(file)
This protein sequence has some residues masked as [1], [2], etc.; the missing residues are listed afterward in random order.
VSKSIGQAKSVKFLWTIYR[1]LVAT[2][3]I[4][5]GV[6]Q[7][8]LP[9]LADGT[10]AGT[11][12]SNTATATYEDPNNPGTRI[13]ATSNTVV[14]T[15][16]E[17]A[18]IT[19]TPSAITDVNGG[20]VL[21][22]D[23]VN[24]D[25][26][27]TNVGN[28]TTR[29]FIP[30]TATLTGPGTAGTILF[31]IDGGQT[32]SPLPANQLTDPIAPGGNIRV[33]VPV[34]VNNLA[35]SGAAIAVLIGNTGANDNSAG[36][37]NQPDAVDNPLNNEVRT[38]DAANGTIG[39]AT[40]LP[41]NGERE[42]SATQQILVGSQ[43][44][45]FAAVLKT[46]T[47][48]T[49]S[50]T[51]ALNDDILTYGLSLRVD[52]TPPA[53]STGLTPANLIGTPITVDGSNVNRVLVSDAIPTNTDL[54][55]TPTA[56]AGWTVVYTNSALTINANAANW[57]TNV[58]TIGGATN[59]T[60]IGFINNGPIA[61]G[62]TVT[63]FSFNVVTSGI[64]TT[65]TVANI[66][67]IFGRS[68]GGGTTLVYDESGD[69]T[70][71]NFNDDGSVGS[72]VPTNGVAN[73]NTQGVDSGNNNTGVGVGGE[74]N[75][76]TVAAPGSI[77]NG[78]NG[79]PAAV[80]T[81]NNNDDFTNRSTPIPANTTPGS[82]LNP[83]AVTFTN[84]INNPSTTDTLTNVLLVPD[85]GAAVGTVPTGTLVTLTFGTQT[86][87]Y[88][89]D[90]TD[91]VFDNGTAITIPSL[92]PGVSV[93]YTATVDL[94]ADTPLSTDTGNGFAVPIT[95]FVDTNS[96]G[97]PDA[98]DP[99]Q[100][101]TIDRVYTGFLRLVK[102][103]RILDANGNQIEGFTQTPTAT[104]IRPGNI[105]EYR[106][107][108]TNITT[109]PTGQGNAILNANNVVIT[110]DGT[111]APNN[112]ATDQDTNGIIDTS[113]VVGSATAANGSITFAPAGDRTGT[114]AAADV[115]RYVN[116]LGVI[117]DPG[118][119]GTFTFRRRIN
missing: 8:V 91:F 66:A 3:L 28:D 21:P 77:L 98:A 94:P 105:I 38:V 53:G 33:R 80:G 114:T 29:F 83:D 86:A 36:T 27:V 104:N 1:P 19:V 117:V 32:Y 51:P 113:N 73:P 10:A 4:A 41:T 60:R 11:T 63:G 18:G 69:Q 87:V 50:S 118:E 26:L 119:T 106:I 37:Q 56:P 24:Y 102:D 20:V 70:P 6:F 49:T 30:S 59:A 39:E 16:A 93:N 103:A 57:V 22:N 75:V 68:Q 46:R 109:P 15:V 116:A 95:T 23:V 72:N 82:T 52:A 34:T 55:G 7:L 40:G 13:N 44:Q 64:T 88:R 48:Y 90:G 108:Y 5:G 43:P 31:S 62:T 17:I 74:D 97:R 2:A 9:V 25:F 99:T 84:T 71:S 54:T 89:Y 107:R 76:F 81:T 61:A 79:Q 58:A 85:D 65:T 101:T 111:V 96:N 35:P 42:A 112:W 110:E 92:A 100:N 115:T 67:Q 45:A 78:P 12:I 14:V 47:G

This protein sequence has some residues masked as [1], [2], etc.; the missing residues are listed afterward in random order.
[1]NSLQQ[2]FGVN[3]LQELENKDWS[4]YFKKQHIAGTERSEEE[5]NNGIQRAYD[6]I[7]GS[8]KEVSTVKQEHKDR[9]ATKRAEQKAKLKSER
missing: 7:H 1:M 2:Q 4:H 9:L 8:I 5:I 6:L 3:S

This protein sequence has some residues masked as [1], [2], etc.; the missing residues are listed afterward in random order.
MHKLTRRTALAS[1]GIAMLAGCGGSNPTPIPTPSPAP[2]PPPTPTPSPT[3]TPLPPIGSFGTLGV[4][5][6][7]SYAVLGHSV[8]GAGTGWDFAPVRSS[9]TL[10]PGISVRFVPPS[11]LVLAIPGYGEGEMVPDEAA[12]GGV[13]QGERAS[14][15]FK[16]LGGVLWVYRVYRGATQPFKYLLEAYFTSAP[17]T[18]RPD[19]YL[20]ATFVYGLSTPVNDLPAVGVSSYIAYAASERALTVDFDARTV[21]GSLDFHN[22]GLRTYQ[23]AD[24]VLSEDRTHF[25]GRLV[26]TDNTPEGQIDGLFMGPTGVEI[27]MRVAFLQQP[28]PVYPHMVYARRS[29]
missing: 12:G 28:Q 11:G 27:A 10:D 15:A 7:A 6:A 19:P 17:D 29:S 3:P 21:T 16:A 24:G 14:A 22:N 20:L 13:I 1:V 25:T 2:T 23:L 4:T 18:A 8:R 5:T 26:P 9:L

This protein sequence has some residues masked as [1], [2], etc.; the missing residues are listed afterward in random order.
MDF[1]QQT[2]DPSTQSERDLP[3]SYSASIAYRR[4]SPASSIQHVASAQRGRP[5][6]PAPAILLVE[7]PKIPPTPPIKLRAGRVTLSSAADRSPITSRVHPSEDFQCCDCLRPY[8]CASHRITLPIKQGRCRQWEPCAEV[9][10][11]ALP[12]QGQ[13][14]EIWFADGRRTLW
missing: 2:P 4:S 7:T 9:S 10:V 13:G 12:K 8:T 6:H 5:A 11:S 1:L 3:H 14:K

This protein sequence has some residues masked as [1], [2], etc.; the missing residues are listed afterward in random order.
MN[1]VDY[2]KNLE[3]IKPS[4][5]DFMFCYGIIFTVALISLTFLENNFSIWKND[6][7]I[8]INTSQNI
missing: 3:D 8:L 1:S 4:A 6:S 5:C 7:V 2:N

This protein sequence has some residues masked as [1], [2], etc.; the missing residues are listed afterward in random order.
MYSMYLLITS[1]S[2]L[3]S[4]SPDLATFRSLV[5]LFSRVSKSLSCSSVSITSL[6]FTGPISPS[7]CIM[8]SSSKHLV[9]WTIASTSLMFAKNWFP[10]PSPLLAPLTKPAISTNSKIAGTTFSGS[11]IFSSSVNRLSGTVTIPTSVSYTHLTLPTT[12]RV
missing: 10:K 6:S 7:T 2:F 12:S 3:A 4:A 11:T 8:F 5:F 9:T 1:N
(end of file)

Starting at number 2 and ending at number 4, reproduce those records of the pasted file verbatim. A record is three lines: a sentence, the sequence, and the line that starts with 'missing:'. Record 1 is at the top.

This protein sequence has some residues masked as [1], [2], etc.; the missing residues are listed afterward in random order.
[1]NSLQQ[2]FGVN[3]LQELENKDWS[4]YFKKQHIAGTERSEEE[5]NNGIQRAYD[6]I[7]GS[8]KEVSTVKQEHKDR[9]ATKRAEQKAKLKSER
missing: 7:H 1:M 2:Q 4:H 9:L 8:I 5:I 6:L 3:S

This protein sequence has some residues masked as [1], [2], etc.; the missing residues are listed afterward in random order.
MHKLTRRTALAS[1]GIAMLAGCGGSNPTPIPTPSPAP[2]PPPTPTPSPT[3]TPLPPIGSFGTLGV[4][5][6][7]SYAVLGHSV[8]GAGTGWDFAPVRSS[9]TL[10]PGISVRFVPPS[11]LVLAIPGYGEGEMVPDEAA[12]GGV[13]QGERAS[14][15]FK[16]LGGVLWVYRVYRGATQPFKYLLEAYFTSAP[17]T[18]RPD[19]YL[20]ATFVYGLSTPVNDLPAVGVSSYIAYAASERALTVDFDARTV[21]GSLDFHN[22]GLRTYQ[23]AD[24]VLSEDRTHF[25]GRLV[26]TDNTPEGQIDGLFMGPTGVEI[27]MRVAFLQQP[28]PVYPHMVYARRS[29]
missing: 12:G 28:Q 11:G 27:A 10:D 15:A 7:A 6:A 19:P 17:D 29:S 3:P 21:T 16:A 24:G 14:A 22:N 20:L 13:I 1:V 25:T 2:T 23:L 4:T 18:A 8:R 5:T 26:P 9:L

This protein sequence has some residues masked as [1], [2], etc.; the missing residues are listed afterward in random order.
MDF[1]QQT[2]DPSTQSERDLP[3]SYSASIAYRR[4]SPASSIQHVASAQRGRP[5][6]PAPAILLVE[7]PKIPPTPPIKLRAGRVTLSSAADRSPITSRVHPSEDFQCCDCLRPY[8]CASHRITLPIKQGRCRQWEPCAEV[9][10][11]ALP[12]QGQ[13][14]EIWFADGRRTLW
missing: 2:P 4:S 7:T 9:S 10:V 13:G 12:K 8:T 6:H 5:A 11:S 1:L 3:H 14:K